The Tomatometer rating – based on the published opinions of hundreds of film and television critics – is a trusted measurement of movie and TV programming quality for millions of moviegoers. It represents the percentage of professional critic reviews that are positive for a given film or television show.
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The Tomatometer is 60% or higher.
The Tomatometer is 59% or lower.
Movies and TV shows are Certified Fresh with a steady Tomatometer of 75% or higher after a set amount of reviews (80 for wide-release movies, 40 for limited-release movies, 20 for TV shows), including 5 reviews from Top Critics.
Percentage of users who rate a movie or TV show positively.
When asked why he would step back into the ring, even though he's out of shape and in his late 50s, the Italian Stallion mumbles something about "the stuff... inside," which sums up the thin justification for Rocky Balboa.
As usual with Stallone's Rocky sequels, the schmaltz is unbearable, but the fight is plausibly handled, and Stallone's sincere sadness at growing older makes this an unexpectedly satisfying conclusion to the series.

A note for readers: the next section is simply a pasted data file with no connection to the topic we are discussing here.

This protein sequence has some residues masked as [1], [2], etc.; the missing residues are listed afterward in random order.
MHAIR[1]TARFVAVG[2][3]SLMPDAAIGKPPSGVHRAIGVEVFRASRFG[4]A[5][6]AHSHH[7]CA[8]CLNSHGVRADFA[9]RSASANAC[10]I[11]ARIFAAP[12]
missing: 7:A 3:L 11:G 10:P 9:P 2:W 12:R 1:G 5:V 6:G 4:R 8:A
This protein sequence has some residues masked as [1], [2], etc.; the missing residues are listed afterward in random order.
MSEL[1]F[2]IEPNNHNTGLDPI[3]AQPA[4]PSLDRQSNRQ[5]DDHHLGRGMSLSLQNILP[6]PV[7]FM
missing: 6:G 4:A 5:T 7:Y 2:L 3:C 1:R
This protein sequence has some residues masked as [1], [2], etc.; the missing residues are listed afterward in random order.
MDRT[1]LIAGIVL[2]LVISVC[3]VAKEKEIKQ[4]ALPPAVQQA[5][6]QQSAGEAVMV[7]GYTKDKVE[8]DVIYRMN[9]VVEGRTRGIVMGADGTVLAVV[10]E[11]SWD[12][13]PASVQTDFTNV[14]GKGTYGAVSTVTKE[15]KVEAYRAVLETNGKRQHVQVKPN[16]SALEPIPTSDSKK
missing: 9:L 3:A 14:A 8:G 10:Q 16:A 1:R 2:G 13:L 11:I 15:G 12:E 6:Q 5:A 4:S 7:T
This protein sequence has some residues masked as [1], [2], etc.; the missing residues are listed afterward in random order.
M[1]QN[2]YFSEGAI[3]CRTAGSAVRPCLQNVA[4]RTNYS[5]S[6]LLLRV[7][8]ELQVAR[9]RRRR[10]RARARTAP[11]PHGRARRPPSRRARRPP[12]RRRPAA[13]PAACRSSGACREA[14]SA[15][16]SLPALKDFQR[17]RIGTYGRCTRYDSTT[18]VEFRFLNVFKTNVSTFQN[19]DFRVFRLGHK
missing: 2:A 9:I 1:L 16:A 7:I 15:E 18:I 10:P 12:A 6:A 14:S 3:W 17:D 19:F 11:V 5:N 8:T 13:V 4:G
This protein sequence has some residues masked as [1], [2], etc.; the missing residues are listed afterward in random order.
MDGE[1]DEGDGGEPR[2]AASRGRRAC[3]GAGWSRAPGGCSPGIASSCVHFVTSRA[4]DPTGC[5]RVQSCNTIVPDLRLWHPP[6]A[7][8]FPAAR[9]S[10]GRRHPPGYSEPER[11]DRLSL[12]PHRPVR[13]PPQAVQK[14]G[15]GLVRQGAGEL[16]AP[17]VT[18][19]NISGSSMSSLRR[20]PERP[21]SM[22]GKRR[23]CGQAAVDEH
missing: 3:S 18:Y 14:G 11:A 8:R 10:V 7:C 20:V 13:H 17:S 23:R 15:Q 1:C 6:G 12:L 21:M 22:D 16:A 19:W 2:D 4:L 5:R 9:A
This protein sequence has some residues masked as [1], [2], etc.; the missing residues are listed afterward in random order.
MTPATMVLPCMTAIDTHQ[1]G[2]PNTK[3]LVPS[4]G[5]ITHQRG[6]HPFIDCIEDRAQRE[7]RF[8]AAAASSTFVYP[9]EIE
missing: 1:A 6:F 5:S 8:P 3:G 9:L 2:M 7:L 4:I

Rocky Balboa is far from essential, and there are moments in it bad enough to make you wince. But I dare you not to feel at least a tiny little rush when that opening bell rings, and Rocky starts swinging one final time.
What makes this vanity project so pleasurable is that Stallone has written a script filled with wit, and even self-deprecation. In the end, there's no quit in Rocky Balboa. More alarmingly, there appears to be none in Sylvester Stallone.
Stallone, sporting the triple-decker title of writer, director and star at age 60, ratchets down the volume and retains some of the legend's scruffy origins while making sure that it all comes together at the end with a Big Noisy Fight.